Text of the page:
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Guggenheim ends discussions with Gulf Labor Artist Coalition

*This letter was sent to e-flux this morning by Guggenheim Director Richard Armstrong. It is pasted in entirety here.

April 17, 2016

Dear Colleague,

In 2007, the Guggenheim Foundation and the leadership of the United Arab Emirates embarked on the Guggenheim Abu Dhabi Museum project, designed to serve as a catalyst for cultural exchange and to expand narratives of art history. Eight years later, our mutual commitment remains strong.

While construction of the Guggenheim Abu Dhabi Museum has not yet begun, our work to deliver on its potential continues. A team of curators based in New York and in Abu Dhabi has been actively developing a curatorial strategy for the future museum and has convened several forums with leading academics and critics to chart the project’s curatorial and intellectual parameters.

To date, the Guggenheim Abu Dhabi Museum project has acquired more than 250 artworks; 70% by non-Euro American artists, with a concentration on art from West Asia. In 2014, an inaugural exhibition, Seeing Through Light: Selections from the Guggenheim Abu Dhabi Collection, welcomed more than 90,000 visitors in Abu Dhabi and was extended due to popular demand. At the same time, museum educators in New York and in Abu Dhabi continue to build on four years’ worth of public programs and workshops aimed at engaging with the vital and diverse populations of the UAE and the region.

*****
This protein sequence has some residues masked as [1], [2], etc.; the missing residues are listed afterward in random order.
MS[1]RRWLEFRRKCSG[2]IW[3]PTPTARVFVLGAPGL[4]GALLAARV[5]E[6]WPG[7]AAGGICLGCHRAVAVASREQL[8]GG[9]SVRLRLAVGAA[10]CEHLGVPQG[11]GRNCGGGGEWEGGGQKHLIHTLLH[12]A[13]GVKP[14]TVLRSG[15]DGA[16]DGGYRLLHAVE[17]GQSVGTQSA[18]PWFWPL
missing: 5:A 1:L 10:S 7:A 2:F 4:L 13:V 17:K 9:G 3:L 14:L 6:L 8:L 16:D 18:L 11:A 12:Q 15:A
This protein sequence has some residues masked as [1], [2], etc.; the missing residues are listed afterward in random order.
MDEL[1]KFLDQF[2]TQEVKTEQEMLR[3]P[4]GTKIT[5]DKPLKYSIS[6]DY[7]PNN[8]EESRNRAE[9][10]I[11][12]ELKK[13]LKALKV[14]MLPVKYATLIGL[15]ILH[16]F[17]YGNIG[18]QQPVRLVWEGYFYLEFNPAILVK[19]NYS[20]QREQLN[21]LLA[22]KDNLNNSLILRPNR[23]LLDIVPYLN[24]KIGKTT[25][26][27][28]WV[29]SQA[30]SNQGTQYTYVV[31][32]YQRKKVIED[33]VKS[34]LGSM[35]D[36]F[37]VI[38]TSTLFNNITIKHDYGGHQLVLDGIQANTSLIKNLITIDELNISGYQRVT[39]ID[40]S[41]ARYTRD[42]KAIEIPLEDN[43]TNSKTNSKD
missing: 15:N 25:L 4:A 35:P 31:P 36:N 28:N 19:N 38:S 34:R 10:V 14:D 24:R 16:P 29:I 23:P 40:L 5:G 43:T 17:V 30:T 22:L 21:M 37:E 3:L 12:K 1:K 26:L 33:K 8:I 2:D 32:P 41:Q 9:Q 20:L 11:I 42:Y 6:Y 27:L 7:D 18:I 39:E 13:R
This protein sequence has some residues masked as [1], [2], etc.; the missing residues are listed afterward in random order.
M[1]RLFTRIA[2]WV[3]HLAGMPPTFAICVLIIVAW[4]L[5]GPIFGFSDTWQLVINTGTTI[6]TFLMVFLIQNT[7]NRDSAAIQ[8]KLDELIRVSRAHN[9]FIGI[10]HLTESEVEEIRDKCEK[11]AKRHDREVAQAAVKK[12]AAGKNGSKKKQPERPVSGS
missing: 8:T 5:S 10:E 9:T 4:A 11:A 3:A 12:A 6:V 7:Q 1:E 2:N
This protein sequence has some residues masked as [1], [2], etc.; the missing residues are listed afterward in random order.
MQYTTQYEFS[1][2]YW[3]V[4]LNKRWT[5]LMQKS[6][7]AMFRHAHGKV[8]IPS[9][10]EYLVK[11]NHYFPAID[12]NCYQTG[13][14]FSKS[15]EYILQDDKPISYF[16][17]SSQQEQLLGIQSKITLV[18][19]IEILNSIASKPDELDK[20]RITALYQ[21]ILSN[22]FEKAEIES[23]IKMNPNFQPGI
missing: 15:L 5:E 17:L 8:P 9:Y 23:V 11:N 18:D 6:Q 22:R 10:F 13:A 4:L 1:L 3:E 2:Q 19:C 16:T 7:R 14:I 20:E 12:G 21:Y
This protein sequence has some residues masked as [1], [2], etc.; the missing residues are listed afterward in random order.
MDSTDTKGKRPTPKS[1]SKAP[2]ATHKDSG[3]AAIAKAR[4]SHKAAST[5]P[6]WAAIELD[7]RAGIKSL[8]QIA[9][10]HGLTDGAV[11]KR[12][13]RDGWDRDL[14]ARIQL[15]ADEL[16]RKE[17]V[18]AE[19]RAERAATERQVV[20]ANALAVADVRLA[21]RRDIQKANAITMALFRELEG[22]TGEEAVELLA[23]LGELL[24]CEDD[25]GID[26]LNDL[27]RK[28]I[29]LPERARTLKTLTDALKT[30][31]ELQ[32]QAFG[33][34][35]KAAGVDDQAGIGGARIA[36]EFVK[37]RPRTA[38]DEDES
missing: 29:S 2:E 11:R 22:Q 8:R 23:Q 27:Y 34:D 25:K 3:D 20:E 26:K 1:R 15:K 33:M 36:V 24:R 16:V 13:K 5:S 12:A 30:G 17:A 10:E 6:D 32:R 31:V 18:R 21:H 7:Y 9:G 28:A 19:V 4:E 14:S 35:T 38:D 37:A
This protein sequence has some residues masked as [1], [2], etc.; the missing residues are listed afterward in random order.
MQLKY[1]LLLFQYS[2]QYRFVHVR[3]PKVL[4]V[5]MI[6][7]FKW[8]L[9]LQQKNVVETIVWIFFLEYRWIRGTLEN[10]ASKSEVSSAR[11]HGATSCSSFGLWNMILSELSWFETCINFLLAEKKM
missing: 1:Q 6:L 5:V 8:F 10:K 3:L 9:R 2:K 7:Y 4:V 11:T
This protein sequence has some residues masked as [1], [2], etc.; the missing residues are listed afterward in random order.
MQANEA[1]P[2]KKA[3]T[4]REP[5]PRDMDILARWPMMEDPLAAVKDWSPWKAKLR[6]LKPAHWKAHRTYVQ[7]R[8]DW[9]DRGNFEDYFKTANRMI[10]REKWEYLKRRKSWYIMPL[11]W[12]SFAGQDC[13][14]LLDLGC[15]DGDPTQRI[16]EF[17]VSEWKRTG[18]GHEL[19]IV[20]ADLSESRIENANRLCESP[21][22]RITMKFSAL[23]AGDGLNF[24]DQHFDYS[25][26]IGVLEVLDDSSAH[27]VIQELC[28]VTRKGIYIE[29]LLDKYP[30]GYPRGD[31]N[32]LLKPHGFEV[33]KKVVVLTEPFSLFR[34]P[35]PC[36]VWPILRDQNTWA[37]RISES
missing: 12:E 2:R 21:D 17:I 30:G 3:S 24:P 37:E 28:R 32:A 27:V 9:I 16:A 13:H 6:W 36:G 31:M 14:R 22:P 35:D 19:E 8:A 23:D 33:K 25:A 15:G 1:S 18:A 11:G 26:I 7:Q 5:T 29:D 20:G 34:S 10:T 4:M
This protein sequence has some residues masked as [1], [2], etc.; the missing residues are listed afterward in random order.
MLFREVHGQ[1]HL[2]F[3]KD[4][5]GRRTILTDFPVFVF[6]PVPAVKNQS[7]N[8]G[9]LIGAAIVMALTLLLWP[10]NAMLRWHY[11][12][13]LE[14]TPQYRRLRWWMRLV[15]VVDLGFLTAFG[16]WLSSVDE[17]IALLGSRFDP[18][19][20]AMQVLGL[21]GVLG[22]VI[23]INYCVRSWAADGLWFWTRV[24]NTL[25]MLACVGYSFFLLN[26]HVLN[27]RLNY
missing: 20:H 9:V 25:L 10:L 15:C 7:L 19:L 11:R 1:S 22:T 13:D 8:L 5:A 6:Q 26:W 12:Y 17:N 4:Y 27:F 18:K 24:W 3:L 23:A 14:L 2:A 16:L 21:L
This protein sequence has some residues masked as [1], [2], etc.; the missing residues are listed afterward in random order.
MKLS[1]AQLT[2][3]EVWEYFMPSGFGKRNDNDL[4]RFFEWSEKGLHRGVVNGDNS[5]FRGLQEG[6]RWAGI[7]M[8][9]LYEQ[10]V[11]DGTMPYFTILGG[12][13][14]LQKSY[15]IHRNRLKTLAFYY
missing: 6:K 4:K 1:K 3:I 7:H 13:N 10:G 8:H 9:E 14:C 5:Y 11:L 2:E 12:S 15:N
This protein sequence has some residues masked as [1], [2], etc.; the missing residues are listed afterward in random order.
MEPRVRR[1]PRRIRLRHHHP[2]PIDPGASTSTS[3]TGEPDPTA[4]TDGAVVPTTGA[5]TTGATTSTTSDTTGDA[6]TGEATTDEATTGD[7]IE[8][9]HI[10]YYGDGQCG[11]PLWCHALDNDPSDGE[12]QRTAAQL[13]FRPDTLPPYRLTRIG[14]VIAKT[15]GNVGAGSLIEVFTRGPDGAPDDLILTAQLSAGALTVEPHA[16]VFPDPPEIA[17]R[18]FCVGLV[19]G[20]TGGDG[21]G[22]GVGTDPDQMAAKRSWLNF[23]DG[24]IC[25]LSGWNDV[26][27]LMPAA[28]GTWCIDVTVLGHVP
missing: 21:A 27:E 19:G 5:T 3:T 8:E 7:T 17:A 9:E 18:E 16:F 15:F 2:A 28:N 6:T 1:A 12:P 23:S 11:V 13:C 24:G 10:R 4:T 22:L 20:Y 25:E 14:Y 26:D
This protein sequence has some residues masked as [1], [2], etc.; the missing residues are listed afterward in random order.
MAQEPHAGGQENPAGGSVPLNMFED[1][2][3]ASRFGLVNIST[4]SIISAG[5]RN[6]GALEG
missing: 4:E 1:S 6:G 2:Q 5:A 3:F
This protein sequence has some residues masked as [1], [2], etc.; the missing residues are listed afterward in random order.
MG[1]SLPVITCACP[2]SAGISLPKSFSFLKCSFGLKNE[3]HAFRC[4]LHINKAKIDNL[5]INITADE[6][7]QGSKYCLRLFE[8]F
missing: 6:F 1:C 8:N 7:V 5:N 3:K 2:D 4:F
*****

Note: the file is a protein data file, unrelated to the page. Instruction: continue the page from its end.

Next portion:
Despite these tangible efforts and successes, the Guggenheim Abu Dhabi continues to be maligned by some critics as a symbol of aggressive commercial expansion and as a perpetrator of grave abuses against foreign migrant workers. We would like to set the record straight.

There are currently no workers on the Guggenheim Abu Dhabi and there is no construction on the site because a contractor has yet to be selected. Since the inception of the Guggenheim Abu Dhabi project, the Guggenheim and the Tourism Development & Investment Company (TDIC) have held ongoing discussions about TDIC’s plans to safeguard conditions for workers who will build the future museum and to define measures for continuous enhancement of those conditions. As the museum developer, TDIC is fully responsible for construction and selection of contractors, and has committed to selecting a general contractor of international standing and high integrity.

In 2010, TDIC developed its Employment Practices Policy (EPP), which outlines workers’ welfare requirements on its projects including the Guggenheim Abu Dhabi. The EPP, which was endorsed by the Guggenheim and to which we contributed recommendation for its revision in 2015, has been noted by Human Rights Watch as providing “more labor protections than anywhere else in the Gulf.”